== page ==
Niyogi: It’s always a debate. There are no easy answers. But from my perspective, user acquisition has become about doing things more nimbly, getting the data metrics quicker, targeting properly. Targeting is a huge thing. Facebook and all those guys have given a lot. All of this requires creative resources. You need videos and other creative. Not every company, especially smaller companies, has the resources. It’s better to go and pay a certain percent of your budget to an agency, because the agency has expertise from working with other people.
But when you grow — this has been our strategy. I was using agencies four years ago when I was a one-man team. We brought in experts and hired experts to do things like Facebook campaigns and Google campaigns. When your company grows, it makes a lot of sense to do it yourself. Every penny you’re saving can be reinvested in acquiring users as opposed to paying an agency, if you have the right resources. A lot of small to mid-sized companies can use agencies, but gain the expertise in-house and slowly try to go 50-50 inside-outside, or go higher. Data is the most important thing we own. It’s good to keep that inside.
GamesBeat: When you have a team around this size, a top 50 game, are you most likely going to have an internal user acquisition team?
Niyogi: Yeah, an internal team. Our team just focuses on World Series of Poker. Again, people might defer, but I believe you need it. Even managing the networks, AppColony and all these other guys — there has to be the Facebook guy, the expert in managing Facebook campaigns, and the Google guy. You have to be on top of all these channels.
There are a lot of benefits, but you have to treat agencies like partners. The strategies you develop, they have to be good executors of those strategies. But if you can replace someone with a team internally, there’s nothing like it. Nothing gets outside. Tomorrow you might not work with that agency, but your competition does, and all the strategies are transferred or compromised.
Nothing against agencies — I love working with them — but creative is an excellent example. We don’t make all our videos internally. We can hire someone to make fancy videos for the app stores or UA. It’s a mix.
GamesBeat: Where do you get your best users from? Is it surprising in any way, where you find poker players?
Niyogi: Even the usuals, like Facebook, you don’t necessarily know what will work, when it will work. There are many competencies to it. Of course there’s where to find them, where to find high quality players. Facebook stands out for any industry, any genre, because they have advanced in their targeting mechanism. It’s not just about bidding high and having the best creative. The targeting component — instead of spending your money targeting a mass audience, the changes of higher conversion are better. That’s where Facebook has done well, and why it’s very relevant for all players.
They also continually innovate with products like app event optimization. I don’t know if you’ve heard about that. They can find people with a certain set of behaviors, a higher propensity to purchase, and marry those things. But as a general rule, we know our demographics, the better retainers and monetizers, and we try to target those demographics or behaviors. The networks also help.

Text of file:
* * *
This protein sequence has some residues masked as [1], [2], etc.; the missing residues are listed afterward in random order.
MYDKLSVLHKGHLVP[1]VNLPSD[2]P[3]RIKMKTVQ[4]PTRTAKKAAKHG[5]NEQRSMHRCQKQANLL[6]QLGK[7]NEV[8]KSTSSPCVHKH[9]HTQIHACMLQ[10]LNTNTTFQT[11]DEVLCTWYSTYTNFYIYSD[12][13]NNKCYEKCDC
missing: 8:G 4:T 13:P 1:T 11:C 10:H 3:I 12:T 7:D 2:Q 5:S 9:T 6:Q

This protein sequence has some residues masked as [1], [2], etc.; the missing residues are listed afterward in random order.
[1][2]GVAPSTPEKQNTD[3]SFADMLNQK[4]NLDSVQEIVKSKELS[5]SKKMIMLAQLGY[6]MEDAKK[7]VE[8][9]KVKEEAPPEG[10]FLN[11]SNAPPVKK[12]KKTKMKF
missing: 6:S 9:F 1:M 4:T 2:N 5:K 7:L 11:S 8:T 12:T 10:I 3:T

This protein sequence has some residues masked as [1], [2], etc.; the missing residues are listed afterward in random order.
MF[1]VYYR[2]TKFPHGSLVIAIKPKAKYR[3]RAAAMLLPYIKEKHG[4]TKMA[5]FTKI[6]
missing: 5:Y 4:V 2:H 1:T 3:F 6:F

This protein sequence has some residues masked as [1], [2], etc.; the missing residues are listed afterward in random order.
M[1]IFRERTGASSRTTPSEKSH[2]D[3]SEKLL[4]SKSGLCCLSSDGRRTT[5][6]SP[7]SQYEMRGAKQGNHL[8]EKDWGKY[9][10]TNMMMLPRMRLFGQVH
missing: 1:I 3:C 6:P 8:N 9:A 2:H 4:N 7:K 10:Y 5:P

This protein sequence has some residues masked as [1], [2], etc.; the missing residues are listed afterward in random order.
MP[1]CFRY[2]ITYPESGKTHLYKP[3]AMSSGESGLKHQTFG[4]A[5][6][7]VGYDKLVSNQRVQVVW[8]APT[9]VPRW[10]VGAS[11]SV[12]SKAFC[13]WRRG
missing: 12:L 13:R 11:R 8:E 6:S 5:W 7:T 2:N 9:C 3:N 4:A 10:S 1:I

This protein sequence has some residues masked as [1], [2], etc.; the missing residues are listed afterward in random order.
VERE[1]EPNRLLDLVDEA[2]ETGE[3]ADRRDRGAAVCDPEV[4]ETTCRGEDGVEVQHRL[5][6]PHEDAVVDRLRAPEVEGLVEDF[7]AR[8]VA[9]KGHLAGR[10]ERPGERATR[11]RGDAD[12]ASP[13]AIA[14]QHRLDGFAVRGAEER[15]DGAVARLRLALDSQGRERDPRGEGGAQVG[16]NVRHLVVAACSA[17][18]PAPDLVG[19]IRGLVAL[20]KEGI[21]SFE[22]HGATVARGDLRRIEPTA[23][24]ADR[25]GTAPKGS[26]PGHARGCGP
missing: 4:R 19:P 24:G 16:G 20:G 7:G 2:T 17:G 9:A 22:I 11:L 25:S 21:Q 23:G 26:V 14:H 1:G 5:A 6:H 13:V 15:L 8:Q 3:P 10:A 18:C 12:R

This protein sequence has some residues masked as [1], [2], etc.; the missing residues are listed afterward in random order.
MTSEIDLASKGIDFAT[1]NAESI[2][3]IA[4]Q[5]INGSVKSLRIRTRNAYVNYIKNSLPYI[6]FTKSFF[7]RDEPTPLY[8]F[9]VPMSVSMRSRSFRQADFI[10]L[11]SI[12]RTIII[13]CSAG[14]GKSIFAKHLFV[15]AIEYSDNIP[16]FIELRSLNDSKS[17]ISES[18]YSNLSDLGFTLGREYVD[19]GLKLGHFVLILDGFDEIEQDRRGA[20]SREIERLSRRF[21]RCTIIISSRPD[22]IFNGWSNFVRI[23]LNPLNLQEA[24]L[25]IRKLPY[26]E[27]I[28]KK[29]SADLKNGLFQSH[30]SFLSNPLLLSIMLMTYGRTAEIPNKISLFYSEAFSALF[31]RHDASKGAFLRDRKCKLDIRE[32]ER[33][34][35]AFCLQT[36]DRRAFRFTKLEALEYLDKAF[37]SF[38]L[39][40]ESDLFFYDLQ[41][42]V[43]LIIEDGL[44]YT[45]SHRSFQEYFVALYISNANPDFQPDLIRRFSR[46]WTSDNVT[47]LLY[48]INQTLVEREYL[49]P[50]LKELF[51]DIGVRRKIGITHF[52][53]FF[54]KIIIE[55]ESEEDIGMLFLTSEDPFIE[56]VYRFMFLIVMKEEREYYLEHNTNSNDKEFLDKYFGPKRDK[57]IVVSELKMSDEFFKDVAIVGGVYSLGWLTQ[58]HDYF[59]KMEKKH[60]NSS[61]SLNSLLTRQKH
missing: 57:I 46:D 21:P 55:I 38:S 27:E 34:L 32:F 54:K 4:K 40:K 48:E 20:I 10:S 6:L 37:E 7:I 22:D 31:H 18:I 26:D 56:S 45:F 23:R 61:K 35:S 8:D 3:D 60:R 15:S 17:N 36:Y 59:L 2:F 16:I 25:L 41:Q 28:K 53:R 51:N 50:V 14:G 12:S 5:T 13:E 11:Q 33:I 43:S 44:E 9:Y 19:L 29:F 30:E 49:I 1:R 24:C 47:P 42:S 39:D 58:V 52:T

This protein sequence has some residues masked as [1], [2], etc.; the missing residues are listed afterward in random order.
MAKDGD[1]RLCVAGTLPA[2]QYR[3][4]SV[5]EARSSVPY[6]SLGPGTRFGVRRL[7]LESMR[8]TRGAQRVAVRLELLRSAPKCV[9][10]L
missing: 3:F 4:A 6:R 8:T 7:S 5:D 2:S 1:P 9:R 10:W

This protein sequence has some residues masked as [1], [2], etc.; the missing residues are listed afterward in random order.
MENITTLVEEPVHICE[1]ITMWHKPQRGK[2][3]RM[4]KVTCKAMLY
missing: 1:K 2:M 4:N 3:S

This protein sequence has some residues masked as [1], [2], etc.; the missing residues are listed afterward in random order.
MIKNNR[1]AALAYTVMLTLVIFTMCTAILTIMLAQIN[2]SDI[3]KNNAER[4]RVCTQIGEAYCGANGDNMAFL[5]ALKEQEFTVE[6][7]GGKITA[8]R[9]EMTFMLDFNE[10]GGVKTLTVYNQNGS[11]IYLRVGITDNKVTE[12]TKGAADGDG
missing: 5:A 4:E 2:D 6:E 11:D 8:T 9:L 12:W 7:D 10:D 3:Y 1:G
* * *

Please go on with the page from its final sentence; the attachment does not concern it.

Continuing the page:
It’s a matter of constant experimentation. We have to be on top of it. We can’t just put in $10,000 and forget about it. In the early days you’d look at it every two or three days. It was easier. Now, when you’re fighting the cost battle and get the most relevant users, you have to be looking at it every two or three hours. All of these platforms and tech and AI are only going to help the human managers find the right people at a decent price.
That’s the struggle on the UA side. But again, you’re making those data-driven decisions, using technology, using your BI team—there are BI people that help us analyze users and sources. There is no guaranteed source. One thing we know is that people who play other social casino games are usually good for us. We know some things like that. But there are surprises all the time.
GamesBeat: So people do come from the other games into poker?
Niyogi: Yeah. Like I say to my team, nothing should be left to intuition. We have enough data that we can make guided decisions. In the mobile world that’s a huge advantage over the Madison Avenue days, the billboard days.
GamesBeat: What do you think about this broader feeling, that monetization and user acquisition people aren’t really welcomed by game developers?
Niyogi: True, true. Absolutely. The gap was even wider in the core gaming space. I would think the mobile world, the Facebook world, have brought those factions a bit closer. Many people have spoken on this and there’s a constant discussion. What you think is an amazing game, a game you spent years making — if it’s not worth anything, it’s going to die. Your great work won’t be adopted without enough marketing.
I’m not just talking about dollars. You do smart marketing. You do influencers. You do many things these days to reach out to people. PR is part of it. But I believe strongly in performance marketing. Even if you just have $10,000 or $1,000, put it into something you can measure, instead of just putting an ad on TV. You have ways to measure that, but not as directly as you do with Facebook or Google ads.